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In the Well-Built City, Cley is the perfect judge and jury, the infallible arbiter of life and death, for he is trained in the art/science of physiognomy. To the physiognomist, body shape and facial features reveal every aspect of personality, expose every secret, and even predict the future. When Drachton Below, Master of the Well-Built City, sends his premier physiognomist into the primitive outlands to uncover the thief of an unperishing fruit that may grant immortality, Cley discovers love and the truth about physiognomy. His discoveries unleash horrific destruction and plunge him into Hell--and neither he nor the Master can foresee their revolutionary fate of their world.
A New York Times Notable Book and the winner of the 1998 World Fantasy Award, The Physiognomy may be read with equal success as either fantasy or SF, but it does not much resemble the fiction of either genre. This novel's closest relatives are In the Well-Built City, Dante's Divine Comedy, Kafka's black allegories, and Caleb Carr's crime thriller The Alienist. The brilliant and sardonic Physiognomist Cley is SF/F's most entertainingly arrogant narrator since Richard Garfinkle's Celestial Matters. You won't believe that this strange, ambitious, and sui generis work is Jeffrey Ford's first novel. --Cynthia Ward --This text refers to the Mass Market Paperback edition.
Humorless, inflexible, drug-addicted physiognomist Cley is ordered by Drachton Below, Master of the Well-Built City, to investigate a theft in the remote mining town of Anamasobia. The miners of the town, while delving for blue spire--a coal-like mineral that eventually turns the miners into blue statues--have discovered in a cavern the living mummy of a strange being, the Traveler, holding a perfect white fruit (now missing) that Below believes will confer immortality. Cley pronounces the guilt or innocence of the townsfolk by studying their physiognomies, but he becomes distracted by the beautiful and knowledgeable Arla, whose father Cley suspects of having stolen the fruit. In a delusional frenzy brought about by withdrawal symptoms, Cley attempts to improve Arla's disposition by mutilating her face according to physiognomic principles--but then the Master impatiently sends in troops to slaughter the townsfolk and capture Arla, the Traveler, and the fruit; Cley is condemned to the sulphur mines. He is later pardoned, deliberately re-addicted, and brought back to the Well- Built City, where Drachton Below, having eaten the white fruit, is suffering headaches so dreadful that they're causing explosions and threatening the destruction of his empire. Can the reformed Cley defeat the mad Master and save Arla and the Traveler? Seriously, logically, stunningly surreal: a compact, richly textured, enthralling fantasy debut--even if the publishers prefer to bill it as an ``unconventional literary novel.'' -- Copyright ©1997, Kirkus Associates, LP. All rights reserved. --This text refers to the Paperback edition.See all Product Description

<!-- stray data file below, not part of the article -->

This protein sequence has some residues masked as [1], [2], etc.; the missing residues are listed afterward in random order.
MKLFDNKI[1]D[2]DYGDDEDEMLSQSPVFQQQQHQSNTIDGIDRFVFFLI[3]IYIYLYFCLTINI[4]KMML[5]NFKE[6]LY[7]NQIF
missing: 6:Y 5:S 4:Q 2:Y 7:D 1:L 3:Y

The world that Ford creates in The Physiognomy is compelling, detail-rich, and difficult to forget. I think even the most suspicious readers will be charmed by his depiction of the... Read morePublished on Aug. 20 2003 by frumiousb
Don't believe anyone who says that "The Physiognomy" is irresistibly entertaining. For the first seventy or so pages (a good portion of this 200-page book) I had to... Read morePublished on March 24 2001 by Alex
I admit it. I read this book,and soared through the pages. The prose was engaging- I created a flow and you were dragged through this novel. Read morePublished on March 19 2001
I found this tale about the transformation of Physiognomist First Class Cley to be dark and somewhat slow going despite the remarkable characters and ideas that abound. Read morePublished on March 8 2001 by Hank Schwartz
If you're hoping to see a concise study of physiognomy turned into a piece of fiction, look elsewhere. This is just really original and fun. Read morePublished on Feb. 8 2001 by Amazon Customer
After I had finished reading this novel, I ran across it again, of all places, in a supermarket. Why on earth was it there? Read morePublished on Dec 2 2000
This book is fantastic and all too short! It's weird and wonderful and it keeps you on your toes, wondering what's going to happen next. Read morePublished on Nov. 3 2000 by Jerry Gerold
A captivating book. Interesting and very funny lead character, although I agree with a previous reviewer that he is most interesting when wicked. Read morePublished on June 5 2000 by pullrich
This book has a wonderful premise. Cley has studied his whole life learning to use the complicated tools and mathematics that make a person an open (braille) book. Read morePublished on May 12 2000